Immunotherapy has been called one of the most significant advances in cancer in decades. While this approach may work in some cancers, it is unclear if or how immunotherapy can be used in NETs.
The Neuroendocrine Tumor Research Foundation (NETRF) has been leading an effort to understand the potential of immunotherapy in NETs. And now we are beginning to see findings emerge. Researchers shared what they’ve learned at a recent NETRF research symposium. One study was published in a peer-reviewed journal days ago.
Three NETRF-sponsored studies, by principal investigators Tim Meyer, MD, PhD, Matthew Kulke, MD, and Daniel Halperin, MD, have been seeking to further understand the immune environment of NETs.
Dr. Tim Meyer and colleagues are trying to identify which immune system pathways stop the body from releasing “soldier” cells that can recognize and attack NET cells. “With the support of the NETRF, I have assembled a team of world-leading scientists and clinicians at UCL, London to focus on defining the immune landscape of NETs,” said Dr. Meyer.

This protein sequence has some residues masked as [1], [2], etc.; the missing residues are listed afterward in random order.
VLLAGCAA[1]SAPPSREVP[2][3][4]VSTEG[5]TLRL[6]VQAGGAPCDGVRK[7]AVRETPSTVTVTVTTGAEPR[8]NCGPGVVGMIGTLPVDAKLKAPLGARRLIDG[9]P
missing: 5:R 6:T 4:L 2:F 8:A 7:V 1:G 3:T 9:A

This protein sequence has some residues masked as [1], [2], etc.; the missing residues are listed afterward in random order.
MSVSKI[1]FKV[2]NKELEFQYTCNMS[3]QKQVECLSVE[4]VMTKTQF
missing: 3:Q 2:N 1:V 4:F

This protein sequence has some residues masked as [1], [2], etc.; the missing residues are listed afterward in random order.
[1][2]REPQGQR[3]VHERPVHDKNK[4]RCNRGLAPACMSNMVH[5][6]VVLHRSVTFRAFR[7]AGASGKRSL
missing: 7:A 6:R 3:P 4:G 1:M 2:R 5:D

Dr. Matthew Kulke and colleagues have been working on a laboratory model to establish the role of immunotherapies in treating small intestine NETs (SI-NETs). “A better understanding of the immune environment of NETs is vital to establish the role immune therapies will have in this setting,” said Dr. Kulke.
Dr. Daniel Halperin and colleagues have been analyzing the immune environment of advanced pancreatic NETs (pNETs), which they have classified, clinically and genomically, to look for patterns that may predict response. “Any findings can directly inform clinical trials of new drugs for our patients who need them. Our hope is that this work will permit us to move the right drugs into trials for the patients most likely to benefit as quickly as possible,” said Dr. Halperin.